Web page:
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With the holiday season right around the corner, businesses across the economy are already making plans to bring in temporary workers. In many cases, these workers will be completely new to the businesses that hire them. Yet they won’t just be working a few shifts — they’ll also be auditioning for more opportunities, including permanent positions.
That’s because the holidays are a great time to “try before you buy” in the labor market. Businesses that staff up to fill seasonal needs have a unique opportunity to see how candidates perform, not just in an interview but actually in the workplace.
Close to 20 million people will work part-time during the holidays. So how can managers set their new co-workers up for success?
Step 1: Onboarding
Onboarding is the most critical step toward success with temporary workers, both for getting to know their preferences and for aligning expectations. People who work on a temporary or flexible basis have diverse motivations. Most of them are working to pay for essentials, so earning money is certainly at the top of the list. After that, things get a little more complicated.
Some workers are looking for shifts primarily to fit around their other responsibilities. Whether it’s because of caring for loved ones, education or another job, these workers generally want to work at the same time every week with a reasonable expectation that their shifts won’t be canceled. They still need some flexibility, though, in case something unforeseen comes up, like a child home from school, a big exam or overtime in another workplace.
Other workers are more interested in personal autonomy and growth. They want to set their own schedules, which could be different every week, and they want to pick up new skills to give themselves more options in the labor market. They may want to try out a variety of roles, and they can bring new ideas into the workplace.
The time to find out workers’ preferences is during onboarding. Ask what sort of schedule would work best. Find out whether they want to hone their skills in one position or try out several. See if they can be “on call” to work on demand. Talk about whether a permanent position could be a realistic goal for both sides.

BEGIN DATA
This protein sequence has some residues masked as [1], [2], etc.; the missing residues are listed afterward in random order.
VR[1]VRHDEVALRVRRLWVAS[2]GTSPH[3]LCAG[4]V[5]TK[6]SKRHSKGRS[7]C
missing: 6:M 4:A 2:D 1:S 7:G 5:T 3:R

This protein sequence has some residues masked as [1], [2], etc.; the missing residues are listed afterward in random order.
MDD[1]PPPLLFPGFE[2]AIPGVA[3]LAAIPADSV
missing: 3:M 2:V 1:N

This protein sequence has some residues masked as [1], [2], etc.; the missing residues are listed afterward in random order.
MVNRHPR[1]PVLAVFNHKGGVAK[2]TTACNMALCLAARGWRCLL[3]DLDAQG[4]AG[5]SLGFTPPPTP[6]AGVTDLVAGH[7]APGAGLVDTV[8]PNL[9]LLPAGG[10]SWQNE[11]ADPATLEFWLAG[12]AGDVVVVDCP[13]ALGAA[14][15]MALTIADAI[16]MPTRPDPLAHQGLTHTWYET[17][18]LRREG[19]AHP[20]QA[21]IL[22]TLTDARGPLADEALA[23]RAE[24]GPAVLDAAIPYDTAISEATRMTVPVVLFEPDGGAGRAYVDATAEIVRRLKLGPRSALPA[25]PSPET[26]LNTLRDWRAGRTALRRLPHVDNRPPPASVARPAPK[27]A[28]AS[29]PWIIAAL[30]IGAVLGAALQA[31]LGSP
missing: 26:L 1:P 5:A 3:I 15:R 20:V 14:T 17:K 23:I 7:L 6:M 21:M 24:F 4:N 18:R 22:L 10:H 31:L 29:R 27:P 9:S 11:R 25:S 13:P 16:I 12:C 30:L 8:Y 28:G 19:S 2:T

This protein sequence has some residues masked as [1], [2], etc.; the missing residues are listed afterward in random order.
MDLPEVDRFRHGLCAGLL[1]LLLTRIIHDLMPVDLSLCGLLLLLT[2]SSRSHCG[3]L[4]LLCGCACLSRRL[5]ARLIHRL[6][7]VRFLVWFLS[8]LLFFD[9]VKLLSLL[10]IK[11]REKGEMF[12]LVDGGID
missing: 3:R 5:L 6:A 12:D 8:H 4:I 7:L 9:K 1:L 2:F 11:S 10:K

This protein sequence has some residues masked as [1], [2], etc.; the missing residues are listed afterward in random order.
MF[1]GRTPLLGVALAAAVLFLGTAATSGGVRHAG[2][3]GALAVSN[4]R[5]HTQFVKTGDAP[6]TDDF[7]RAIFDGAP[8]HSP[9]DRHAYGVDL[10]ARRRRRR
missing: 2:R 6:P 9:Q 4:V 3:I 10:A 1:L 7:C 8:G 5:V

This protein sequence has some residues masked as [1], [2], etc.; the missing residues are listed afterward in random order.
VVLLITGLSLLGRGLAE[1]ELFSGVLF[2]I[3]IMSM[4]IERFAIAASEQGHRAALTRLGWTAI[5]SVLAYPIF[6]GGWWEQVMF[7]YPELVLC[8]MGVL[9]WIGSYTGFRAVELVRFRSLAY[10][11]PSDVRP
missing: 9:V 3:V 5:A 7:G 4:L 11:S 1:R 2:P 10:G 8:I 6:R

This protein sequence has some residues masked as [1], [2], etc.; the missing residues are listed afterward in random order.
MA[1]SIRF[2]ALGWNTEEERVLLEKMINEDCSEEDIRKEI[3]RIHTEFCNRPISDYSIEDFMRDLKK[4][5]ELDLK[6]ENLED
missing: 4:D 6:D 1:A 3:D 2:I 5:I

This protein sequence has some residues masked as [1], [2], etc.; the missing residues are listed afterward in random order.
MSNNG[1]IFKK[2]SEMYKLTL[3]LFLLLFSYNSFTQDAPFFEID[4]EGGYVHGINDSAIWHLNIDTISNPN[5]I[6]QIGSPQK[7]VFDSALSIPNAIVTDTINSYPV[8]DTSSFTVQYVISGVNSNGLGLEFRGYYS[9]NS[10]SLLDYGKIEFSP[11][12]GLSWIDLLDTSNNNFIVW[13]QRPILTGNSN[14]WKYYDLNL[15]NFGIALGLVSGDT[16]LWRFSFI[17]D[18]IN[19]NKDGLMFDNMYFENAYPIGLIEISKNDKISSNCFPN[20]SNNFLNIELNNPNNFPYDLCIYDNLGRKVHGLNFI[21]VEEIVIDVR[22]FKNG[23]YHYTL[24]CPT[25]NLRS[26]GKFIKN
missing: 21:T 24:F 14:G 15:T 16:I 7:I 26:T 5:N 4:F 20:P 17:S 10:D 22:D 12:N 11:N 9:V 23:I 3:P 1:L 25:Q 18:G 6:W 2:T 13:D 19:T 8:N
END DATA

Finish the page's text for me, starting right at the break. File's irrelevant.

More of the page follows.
Step 2: Training
Businesses don’t want to invest a lot of time or money in training if a worker is simply going to move on a couple of weeks later. So it’s crucial to use what you’ve learned during onboarding to assign training in the most efficient way.
If a worker wants to try for a permanent position, then there’s a greater chance they’ll be staying with you and more reason to train them. The same is true if they want to stay with one role during their time in your workplace. By contrast, workers who are just looking for a little extra money may not want to pursue these opportunities. Calibrate your investment according to the expectations that you’ve already set.
Step 3: Scheduling
When it comes time to set a schedule, the information you collected at onboarding comes front and center again. Even if you’re only looking for extra labor during the holiday season, you probably want consistency in the workers who show up from day to day. It means only having to train people once, as well as higher productivity as they gain experience.
To start, identify the workers who can work on the most consistent basis, and assign them shifts first. Try to place the same workers together as much as possible, so they get used to each other’s rhythms. Assigning the bulk of shifts in this way will also cut down on bureaucracy since the same workers will be involved most of the time.
Workers want consistency, too. One of Instawork’s recent surveys showed that 86% of workers on our platform wanted to work at least two to four shifts per week at the same business, and 55% wanted a whole week of shifts or more. Another one of our surveys suggested that more than 70% of these workers could commit to five days a week of shifts for a month or more.
Step 4: Retention
Some businesses will want to make permanent hires as soon as the holiday season is over. But in other cases, a few brief and frenetic weeks may not be enough to make a decision. Here it’s important to offer an intermediate stage, like a long-term assignment, to avoid losing the relationship. When employers show commitment, workers are more likely to reciprocate.
Even for businesses that aren’t considering workers for permanent positions, holiday hiring isn’t just a one-shot deal. Most of them will need people in the years to come, and bringing the same people back will save time and money. In these situations, it’s important to offer workers an incentive — a bonus for returning, a promise of more training, a higher-level position, etc. For example, the best front-line workers this year might be your peak-time supervisors next year.
You can keep the relationships with temporary workers alive using small gestures during the year — a photo from the holidays, a birthday card or a reminder that you’ll be hoping to work with them again. These gestures don’t cost much, but they can save you thousands in recruiting and training.
All of these things come in addition to the basics that workers truly appreciate: helpful and upbeat co-workers, a clean, safe workplace and prompt payment for their time. Especially around the holidays, when shifts can be non-stop and intense, keeping a positive attitude and a touch of the festive spirit can go a long way to support morale. Just like in a family, there are some people you might only see for a few days a year — make that time count.